New poll shows that if the two-state solution collapses, U.S. public favors democracy over Jewishness.
Middle East leaders are beating a path to the White House's door. Israeli Prime Minister Benjamin Netanyahu will meet with President Barack Obama on March 3, and Palestinian President Mahmoud Abbas will arrive on March 17 to discuss the U.S. administration's diplomatic effort to reach a two-state solution.
Although Secretary of State John Kerry has said that "failure is not an option" in these talks, the reality is that both Israelis and Palestinians assume that there is only a slim chance of finding a conflict-ending solution. The president himself put the odds at less than 50 percent. With the Obama administration's goal to reach a negotiated settlement set for the end of April, we could be witnessing the death of the two-state solution. A key, but often unasked, question is whether the American public even cares.
A public opinion survey I commissioned, which was conducted by the polling firm GfK, found that U.S. popular support for a two-state solution is surprisingly tepid. What's more, if the option is taken off the table, Americans support the creation of a single democratic state -- in what is now Israel and the Palestinian territories -- in which Jews and Arabs are granted equal rights. The GfK survey consisted of 1,000 interviews conducted through an Internet panel and was weighted to ensure that the results were consistent with several demographic variables, such as age, education, and income.
The Obama administration's focus on mediating an end to the conflict has been predicated on two assumptions -- that a two-state solution is in the national security interest of the United States, and that the current diplomatic efforts may be the last chance to achieve it. Americans themselves, however, are more lukewarm on the possibility of Israeli and Palestinian states living side by side: fewer than four in 10 survey respondents preferred a two-state solution.
If the Obama administration is right that the window to reach a two-state solution is closing, the plurality of Americans who do support that option may start thinking about other ways to resolve the conflict. If efforts to negotiate creation of a separate Palestinian state fail, my poll shows that about two-thirds of those who had preferred the two-state solution would shift their support to a one-state solution, with equal citizenship for Jews and Arabs.
Even among respondents who said they wanted American diplomacy to "lean toward Israel," 52 percent said they would support one state with equal citizenship -- which could, of course, mean the end of Israel as a Jewish state.
For Israelis, a shift in U.S. public opinion toward a one-state solution -- which is not even an option on the negotiating table -- would be extremely problematic. That is to say, most Israelis prefer not to make the choice between Israel's Jewishness and its democracy but when forced to do so, they are divided: Roughly half of Israeli Jews say that they care about Jewishness and democracy equally, while a quarter favor one over the other. Palestinians may welcome support for equal citizenship in one state, but will not have the power to achieve it on their own without Israeli cooperation.
While Israelis are divided over whether to prioritize their state's Jewishness or democracy, Americans' preferences are less ambiguous. When asked which of the two options they favor for Israel, two-thirds of respondents chose democracy over Jewishness. Unequal citizenship is simply antithetical to being an American -- whether one is pro-Israel, pro-Palestine, or neutral.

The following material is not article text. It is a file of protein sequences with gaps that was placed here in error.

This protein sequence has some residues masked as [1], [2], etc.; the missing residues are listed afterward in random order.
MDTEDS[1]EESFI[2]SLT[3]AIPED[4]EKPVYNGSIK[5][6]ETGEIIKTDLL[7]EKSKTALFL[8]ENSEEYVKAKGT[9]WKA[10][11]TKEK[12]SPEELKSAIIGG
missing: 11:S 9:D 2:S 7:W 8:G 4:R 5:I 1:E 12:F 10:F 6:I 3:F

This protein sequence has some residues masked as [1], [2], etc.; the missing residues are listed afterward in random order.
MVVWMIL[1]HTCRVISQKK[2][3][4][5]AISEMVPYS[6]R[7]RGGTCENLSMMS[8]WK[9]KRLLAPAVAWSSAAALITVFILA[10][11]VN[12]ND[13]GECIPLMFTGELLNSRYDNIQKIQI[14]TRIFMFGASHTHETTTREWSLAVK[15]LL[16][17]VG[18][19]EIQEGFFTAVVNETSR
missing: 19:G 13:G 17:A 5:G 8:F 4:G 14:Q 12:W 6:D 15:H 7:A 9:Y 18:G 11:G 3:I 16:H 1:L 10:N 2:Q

So what does it all mean? It means that if the two-state solution fails, the conversation among the American public might shift to that of a one-state solution as the next-best thing. If American officials feel pressured to respond to this, it will likely create tension in U.S.-Israeli relations.
American public opinion, of course, is fluid. If Israeli-Palestinian negotiations fail, both sides will engage in a war of narratives in an attempt to convince the American public that the other side is to blame for the collapse of the talks.
Israelis usually do far better than Arabs in these contests. Just look at what happened after the 2000 Camp David talks: Although President Bill Clinton promised the Palestinians they would not be blamed should negotiations fail, that was just what he did as soon as the summit ended. Regardless of what Obama or Kerry would do if these negotiations fail, many U.S. politicians can be counted on to quickly embrace the Israeli version of events.
But as soon as the dust settles, the end of the two-state solution will exert a powerful transformation on American attitudes. For U.S. officials, the effect would be paralyzing -- American leaders simply wouldn't know what to advocate if two states were not on the table. At the moment, it is not politically feasible to advocate for a one-state solution with equal citizenship, nor accept a permanent occupation or Israeli annexation of Palestinian territories without equal citizenship.
This dilemma may partially be driving Washington's current diplomatic push. And if the Obama administration's efforts fail, it is unlikely that American leaders would do anything but pretend that the two-state solution was still on the table. No American politician wants to choose between Israel's democracy and its Jewishness -- even if the polls show that the choice is clear to the American people.
Pretending neatly rationalizes paralysis, but it would not hide the naked truth for most people. If the peace talks fail, no number of assurances from the White House could stop the inevitable sense of resignation at home and abroad. The American people are clear about their views: Occupation and unequal citizenship are a losing cause.
RONEN ZVULUN/AFP/Getty Images